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_British Medical Journal_ _Die _Journal admiration aesthetic animals appear armpit association bath body odors breasts castoreum century clitoris coitus connection dark detumescence developed effect element especially Europe European exciting effect eyes fact fair feeling feminine Fere flowers frequently girl hair hallucinations homogamy human human sexual ideal of beauty influence of music instinct intercourse intimate kiss lady lips male marriage married masturbation menstruation musk natural neopallium nervous never normal nose object olfaction olfactory orgasm perfumes personal odor pleasure primitive produced psychology puberty races regarded remarks Remy de Gourmont secondary sexual characters sensations sense of smell sensibility sensory sexual allurement sexual attraction sexual emotion sexual excitement sexual influence sexual odors sexual organs sexual selection sexual sphere Sexualis_ significance skin sometimes specifically sexual Stanley Hall steatopygia stimulation Stratz suckling tactile tend tendency tickling ticklishness touch tumescence various voice woman women young
Page 227 - How beautiful are thy feet with shoes, O prince's daughter ! The joints of thy thighs are like jewels, The work of the hands of a cunning workman.
Page 65 - Awfully dark, indeed, was their moral character, and notwithstanding the apparent mildness of their disposition, and the cheerful vivacity of their conversation, no portion of the human race was ever, perhaps, sunk lower in brutal licentiousness and moral degradation than this isolated people.
Page 228 - His legs are as pillars of marble, set upon sockets of fine gold: his countenance is as Lebanon, excellent as the cedars.
Page 304 - There is something strangely winning to most women in that offer of the firm arm : the help is not wanted physically at that moment, but the sense of help — the presence of strength that is outside them and yet theirs, meets a continual want of the imagination.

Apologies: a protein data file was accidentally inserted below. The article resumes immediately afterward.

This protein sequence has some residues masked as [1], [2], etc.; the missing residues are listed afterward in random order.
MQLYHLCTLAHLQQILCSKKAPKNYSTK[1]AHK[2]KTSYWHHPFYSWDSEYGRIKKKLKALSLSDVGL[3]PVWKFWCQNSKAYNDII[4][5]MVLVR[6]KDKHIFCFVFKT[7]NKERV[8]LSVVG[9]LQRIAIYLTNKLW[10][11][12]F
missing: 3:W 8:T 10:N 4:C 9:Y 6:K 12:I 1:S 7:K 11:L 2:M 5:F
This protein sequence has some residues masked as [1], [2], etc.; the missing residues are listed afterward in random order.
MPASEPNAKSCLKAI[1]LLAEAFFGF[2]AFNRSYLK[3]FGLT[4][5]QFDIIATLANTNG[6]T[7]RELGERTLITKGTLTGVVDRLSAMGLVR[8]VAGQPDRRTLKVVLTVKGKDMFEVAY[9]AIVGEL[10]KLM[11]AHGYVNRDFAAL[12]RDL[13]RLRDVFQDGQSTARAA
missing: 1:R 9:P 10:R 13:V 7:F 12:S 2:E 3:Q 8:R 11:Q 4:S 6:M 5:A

Page 227 - Thine head upon thee is like Carmel, and the hair of thine head like purple; the king is held in the galleries.
Page 23 - the antisexual instinct, the instinct of personal isolation, the actual repulsiveness to us of the idea of intimate contact with most of the persons we meet, especially those of our own sex.
Page 228 - MY BELOVED is white and ruddy, the chiefest among ten thousand. His head is as the most fine gold: his locks are bushy, and black as a raven. His eyes are as the eyes of doves by the rivers of waters, washed with milk, and fitly set.
Page 226 - Her chest should be capacious; her breasts, firm and conical, like the yellow cocoa-nut, and her waist small — almost small enough to be clasped by the hand. Her hips should be wide; her limbs tapering; the soles of her feet, without any hollow, and the surface of her body in general soft, delicate, smooth, and rounded, without the asperities of projecting bones and sinews.
Page 218 - ... For them it would not be necessary that any vision should fascinate, or that any languor should soften, the prying cruelty of the eye. But sex endows the individual with a dumb and powerful instinct, which carries his body and soul continually towards another; makes it one of the dearest employments of his life to select and pursue a companion, and joins to possession the keenest pleasure, to rivalry the fiercest rage, and to solitude an eternal melancholy.
Page 148 - And now the careless victors play, Dancing the triumphs of the hay, Where every mower's wholesome heat Smells like an ALEXANDER'S sweat, Their females fragrant as the mead Which they in fairy circles tread : When at their dance's end they kiss, Their new-made hay not sweeter is...